Miles House, Bathwick Hill, Bathwick, Bath
Miles House is a Grade II listed mid-19th century detached villa, which has since been converted from offices to four residential apartments (see 18/02440/FUL & 18/02441/LBA), situated within the Bath City-Wide Conservation Area and World Heritage Site. Formerly Bathwick Rectory, the building continues to occupy a prominent corner position overlooking Bathwick Hill, and the Kennet & Avon Canal to the east. It retains the full extent of its original garden setting, though the front half of the garden has since been hard landscaped to create a car park. Its original boundary treatment along the roadside has also been retained in the form of a finely-detailed stepped wall in Bath stone ashlar, with corbelling to the pier capping, recessed moulding, and the use of a sweeping coping as the wall progresses up the hill.
Planning permission has previously been granted for the erection of detached 4 storey villa adjacent to Miles House (see 19/03362/FUL), which has now expired. It is noted that the design of the proposed villa building largely matches the design drawings that formed part of this previous planning permission, now with some minor amendments such as the inclusion of microrenewables to meet B&NES current sustainable construction requirements.
In response to the Climate Emergency, BPT is supportive of the principle to integrate energy efficiency measures and microrenewables where this would sustain and enhance the established character and appearance of the conservation area, and appropriately reflect and reinforce the special interest of a listed building and its setting.
Where the proposed panels would be installed as part of a new-build ‘villa’, there is a missed opportunity to better incorporate the panels into the design and appearance of the building and ensure a cohesive appearance against the proposed finish of the roofscape, such as setting panels flush into the roof surface, or consideration of alternative technologies such as solar slates. The current proposed positioning and layout of the panels across the eastern hipped roof profile has resulted in a somewhat messy and over-cluttered appearance across the east elevation where this looks directly onto the Grade II Miles House. Further provision of material details regarding the proposed appearance and finish of the panels are recommended in accordance with Policy SCR2 of the Core Strategy and Placemaking Plan.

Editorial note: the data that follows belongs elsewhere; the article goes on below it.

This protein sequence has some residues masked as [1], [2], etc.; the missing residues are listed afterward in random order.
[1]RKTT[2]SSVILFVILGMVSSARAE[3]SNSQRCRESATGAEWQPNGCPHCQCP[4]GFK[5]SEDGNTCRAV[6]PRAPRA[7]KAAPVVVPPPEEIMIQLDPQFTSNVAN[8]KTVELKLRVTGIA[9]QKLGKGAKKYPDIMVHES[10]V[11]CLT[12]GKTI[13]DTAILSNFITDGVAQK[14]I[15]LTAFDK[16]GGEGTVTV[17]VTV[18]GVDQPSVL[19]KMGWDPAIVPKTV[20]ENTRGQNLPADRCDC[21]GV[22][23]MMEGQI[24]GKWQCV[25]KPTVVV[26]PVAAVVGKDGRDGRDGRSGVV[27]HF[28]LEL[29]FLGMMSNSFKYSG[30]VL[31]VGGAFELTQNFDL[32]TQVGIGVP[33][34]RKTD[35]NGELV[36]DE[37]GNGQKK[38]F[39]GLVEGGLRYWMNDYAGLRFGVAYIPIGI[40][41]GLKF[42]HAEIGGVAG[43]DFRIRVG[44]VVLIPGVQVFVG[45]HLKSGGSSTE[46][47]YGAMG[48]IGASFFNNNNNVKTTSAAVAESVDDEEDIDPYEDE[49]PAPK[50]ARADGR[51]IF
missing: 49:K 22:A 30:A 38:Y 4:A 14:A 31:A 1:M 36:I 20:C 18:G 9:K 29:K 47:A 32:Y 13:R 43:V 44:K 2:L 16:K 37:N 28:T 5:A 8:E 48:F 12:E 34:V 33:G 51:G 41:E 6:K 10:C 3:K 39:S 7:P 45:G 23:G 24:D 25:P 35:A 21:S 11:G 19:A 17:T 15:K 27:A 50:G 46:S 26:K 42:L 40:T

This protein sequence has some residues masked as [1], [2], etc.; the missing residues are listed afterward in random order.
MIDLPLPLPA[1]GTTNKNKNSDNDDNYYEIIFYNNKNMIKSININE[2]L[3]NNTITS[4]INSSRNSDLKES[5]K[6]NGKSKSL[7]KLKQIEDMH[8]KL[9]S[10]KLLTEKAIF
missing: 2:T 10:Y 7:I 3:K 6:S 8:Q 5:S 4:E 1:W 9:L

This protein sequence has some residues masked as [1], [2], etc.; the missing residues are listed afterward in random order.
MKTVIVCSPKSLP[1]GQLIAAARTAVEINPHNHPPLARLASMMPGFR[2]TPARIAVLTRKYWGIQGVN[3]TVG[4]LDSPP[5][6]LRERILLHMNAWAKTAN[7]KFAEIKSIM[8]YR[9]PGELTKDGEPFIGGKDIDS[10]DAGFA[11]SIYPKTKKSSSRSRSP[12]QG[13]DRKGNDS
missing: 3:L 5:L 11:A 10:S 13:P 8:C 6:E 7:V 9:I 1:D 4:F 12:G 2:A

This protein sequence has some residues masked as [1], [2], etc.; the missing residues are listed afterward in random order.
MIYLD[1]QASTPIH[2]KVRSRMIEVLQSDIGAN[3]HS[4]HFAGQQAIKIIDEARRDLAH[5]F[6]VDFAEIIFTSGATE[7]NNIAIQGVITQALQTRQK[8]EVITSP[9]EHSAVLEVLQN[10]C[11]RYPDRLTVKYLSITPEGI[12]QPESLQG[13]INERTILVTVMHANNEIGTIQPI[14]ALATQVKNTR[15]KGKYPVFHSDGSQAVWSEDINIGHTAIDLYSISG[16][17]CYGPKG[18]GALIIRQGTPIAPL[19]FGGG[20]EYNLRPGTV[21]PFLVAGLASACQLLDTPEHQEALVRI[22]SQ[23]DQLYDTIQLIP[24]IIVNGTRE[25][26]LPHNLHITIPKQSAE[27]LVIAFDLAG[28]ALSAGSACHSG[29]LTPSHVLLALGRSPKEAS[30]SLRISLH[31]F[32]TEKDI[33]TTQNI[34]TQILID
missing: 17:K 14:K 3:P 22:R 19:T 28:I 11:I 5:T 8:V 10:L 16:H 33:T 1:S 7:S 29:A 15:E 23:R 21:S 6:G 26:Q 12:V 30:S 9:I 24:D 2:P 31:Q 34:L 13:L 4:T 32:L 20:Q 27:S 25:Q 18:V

We additionally have some concerns regarding the delivery of suitable levels of biodiversity net gain on the site. The Biodiversity Net Gain Assessment summarises a -2.87% net loss of biodiversity due to the loss of scrub coverage along the eastern boundary line. It is unclear as to whether the proposed off-site provision of 43 trees in an as-yet unspecified location has been factored into this final calculation. The position of the proposed villa up against the eastern boundary would also result in the loss of 17 trees with detriment to the site’s overall appearance in streetscape views, as well as loss of screening between this site and the adjacent Grade II terrace at Dunsford Place. In accordance with Policy NE3a, “development will only be permitted where no net loss and appropriate net gain of biodiversity is secured”; we emphasise the importance of maximising on-site mitigation planting and enhancement works to address the adverse impact of development, with the added benefit of maximising green space on the site for the use of future occupiers.
The site would cumulatively be occupied by anywhere between 2-4 residents per flat, at a maximum total of 16 residents in the entire block. Accounting for similar conversion works that have already taken place at Miles House (up to 14-16 residents maximum), the site may accommodate up to 32 residents total. In relation to the scale of the site and the associated garden facilities as proposed, we question whether this would provide “adequate and usable private or communal amenity space and defensible space” for future occupiers in accordance with Policy D6. There is a risk that the high residential density being accommodated in proposals would be considered to result in the overdevelopment of this site.